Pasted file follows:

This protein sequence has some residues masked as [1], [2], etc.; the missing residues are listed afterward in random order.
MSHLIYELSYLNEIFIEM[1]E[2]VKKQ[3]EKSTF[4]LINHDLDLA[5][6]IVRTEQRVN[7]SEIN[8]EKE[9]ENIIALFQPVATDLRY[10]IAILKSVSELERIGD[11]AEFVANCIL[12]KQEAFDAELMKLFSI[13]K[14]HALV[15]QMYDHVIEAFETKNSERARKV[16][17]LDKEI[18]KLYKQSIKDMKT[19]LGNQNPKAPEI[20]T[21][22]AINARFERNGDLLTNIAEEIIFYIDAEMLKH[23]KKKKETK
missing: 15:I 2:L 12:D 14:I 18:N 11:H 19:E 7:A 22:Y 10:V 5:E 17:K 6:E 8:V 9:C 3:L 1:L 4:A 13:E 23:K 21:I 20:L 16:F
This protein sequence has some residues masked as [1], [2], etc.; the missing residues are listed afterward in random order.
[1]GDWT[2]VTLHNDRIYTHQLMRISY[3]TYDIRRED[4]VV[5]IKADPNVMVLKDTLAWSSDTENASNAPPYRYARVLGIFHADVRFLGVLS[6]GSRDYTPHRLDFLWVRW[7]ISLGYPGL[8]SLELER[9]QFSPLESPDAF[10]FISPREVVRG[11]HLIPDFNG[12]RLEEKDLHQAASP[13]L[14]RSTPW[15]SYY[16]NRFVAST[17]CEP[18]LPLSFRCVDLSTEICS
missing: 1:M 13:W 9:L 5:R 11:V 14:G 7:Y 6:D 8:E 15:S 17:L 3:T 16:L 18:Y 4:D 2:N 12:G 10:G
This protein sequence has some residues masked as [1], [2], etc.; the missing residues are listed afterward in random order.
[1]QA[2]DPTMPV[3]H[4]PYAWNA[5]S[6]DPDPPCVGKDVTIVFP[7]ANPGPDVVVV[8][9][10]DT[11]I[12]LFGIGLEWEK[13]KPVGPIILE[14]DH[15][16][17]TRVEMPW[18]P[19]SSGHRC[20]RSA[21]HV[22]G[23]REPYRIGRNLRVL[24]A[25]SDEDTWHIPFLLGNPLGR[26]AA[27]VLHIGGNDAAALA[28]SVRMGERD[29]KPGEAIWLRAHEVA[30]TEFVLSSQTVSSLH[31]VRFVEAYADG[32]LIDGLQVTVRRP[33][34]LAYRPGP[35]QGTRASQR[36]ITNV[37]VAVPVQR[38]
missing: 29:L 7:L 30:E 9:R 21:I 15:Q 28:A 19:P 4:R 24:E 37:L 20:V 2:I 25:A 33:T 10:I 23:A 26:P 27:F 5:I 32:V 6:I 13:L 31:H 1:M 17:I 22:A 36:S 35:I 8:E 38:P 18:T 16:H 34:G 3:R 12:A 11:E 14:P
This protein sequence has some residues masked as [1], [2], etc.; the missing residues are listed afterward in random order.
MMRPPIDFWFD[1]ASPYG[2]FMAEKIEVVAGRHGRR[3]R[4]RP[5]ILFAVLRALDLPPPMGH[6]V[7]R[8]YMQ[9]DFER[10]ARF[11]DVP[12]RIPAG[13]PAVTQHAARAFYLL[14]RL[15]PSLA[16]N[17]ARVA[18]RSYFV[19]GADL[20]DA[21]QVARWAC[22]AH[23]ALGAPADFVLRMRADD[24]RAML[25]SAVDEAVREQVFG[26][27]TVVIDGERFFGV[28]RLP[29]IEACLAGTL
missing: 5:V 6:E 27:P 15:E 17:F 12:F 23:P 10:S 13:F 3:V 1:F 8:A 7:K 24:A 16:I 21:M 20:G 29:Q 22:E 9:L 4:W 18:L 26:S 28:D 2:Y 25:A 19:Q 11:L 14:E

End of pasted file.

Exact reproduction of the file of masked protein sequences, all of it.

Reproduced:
This protein sequence has some residues masked as [1], [2], etc.; the missing residues are listed afterward in random order.
MSHLIYELSYLNEIFIEM[1]E[2]VKKQ[3]EKSTF[4]LINHDLDLA[5][6]IVRTEQRVN[7]SEIN[8]EKE[9]ENIIALFQPVATDLRY[10]IAILKSVSELERIGD[11]AEFVANCIL[12]KQEAFDAELMKLFSI[13]K[14]HALV[15]QMYDHVIEAFETKNSERARKV[16][17]LDKEI[18]KLYKQSIKDMKT[19]LGNQNPKAPEI[20]T[21][22]AINARFERNGDLLTNIAEEIIFYIDAEMLKH[23]KKKKETK
missing: 15:I 2:L 12:D 14:I 18:N 11:H 19:E 7:A 22:Y 10:V 5:E 17:K 6:E 8:V 9:C 3:L 1:L 4:A 13:E 23:K 21:I 20:L 16:F
This protein sequence has some residues masked as [1], [2], etc.; the missing residues are listed afterward in random order.
[1]GDWT[2]VTLHNDRIYTHQLMRISY[3]TYDIRRED[4]VV[5]IKADPNVMVLKDTLAWSSDTENASNAPPYRYARVLGIFHADVRFLGVLS[6]GSRDYTPHRLDFLWVRW[7]ISLGYPGL[8]SLELER[9]QFSPLESPDAF[10]FISPREVVRG[11]HLIPDFNG[12]RLEEKDLHQAASP[13]L[14]RSTPW[15]SYY[16]NRFVAST[17]CEP[18]LPLSFRCVDLSTEICS
missing: 1:M 13:W 9:L 5:R 11:V 14:G 7:Y 6:D 8:E 15:S 17:L 3:T 16:L 18:Y 4:D 2:N 12:G 10:G
This protein sequence has some residues masked as [1], [2], etc.; the missing residues are listed afterward in random order.
[1]QA[2]DPTMPV[3]H[4]PYAWNA[5]S[6]DPDPPCVGKDVTIVFP[7]ANPGPDVVVV[8][9][10]DT[11]I[12]LFGIGLEWEK[13]KPVGPIILE[14]DH[15][16][17]TRVEMPW[18]P[19]SSGHRC[20]RSA[21]HV[22]G[23]REPYRIGRNLRVL[24]A[25]SDEDTWHIPFLLGNPLGR[26]AA[27]VLHIGGNDAAALA[28]SVRMGERD[29]KPGEAIWLRAHEVA[30]TEFVLSSQTVSSLH[31]VRFVEAYADG[32]LIDGLQVTVRRP[33][34]LAYRPGP[35]QGTRASQR[36]ITNV[37]VAVPVQR[38]
missing: 29:L 7:L 30:E 9:R 21:I 15:Q 28:A 19:P 4:R 24:E 37:L 20:V 2:I 25:A 33:T 10:I 23:A 26:P 27:F 5:I 32:V 6:I 13:L 31:H 1:M 17:I 22:A 36:S 35:I 8:E 38:P 18:T 16:H 34:G 3:R 12:A 11:E 14:P
This protein sequence has some residues masked as [1], [2], etc.; the missing residues are listed afterward in random order.
MMRPPIDFWFD[1]ASPYG[2]FMAEKIEVVAGRHGRR[3]R[4]RP[5]ILFAVLRALDLPPPMGH[6]V[7]R[8]YMQ[9]DFER[10]ARF[11]DVP[12]RIPAG[13]PAVTQHAARAFYLL[14]RL[15]PSLA[16]N[17]ARVA[18]RSYFV[19]GADL[20]DA[21]QVARWAC[22]AH[23]ALGAPADFVLRMRADD[24]RAML[25]SAVDEAVREQVFG[26][27]TVVIDGERFFGV[28]RLP[29]IEACLAGTL
missing: 5:V 6:E 27:P 15:E 17:F 12:F 23:P 10:S 13:F 3:V 1:F 8:A 7:K 24:A 16:I 21:M 20:G 29:Q 22:E 9:L 4:W 18:L 26:S 28:D 2:Y 25:A 19:Q 11:L 14:E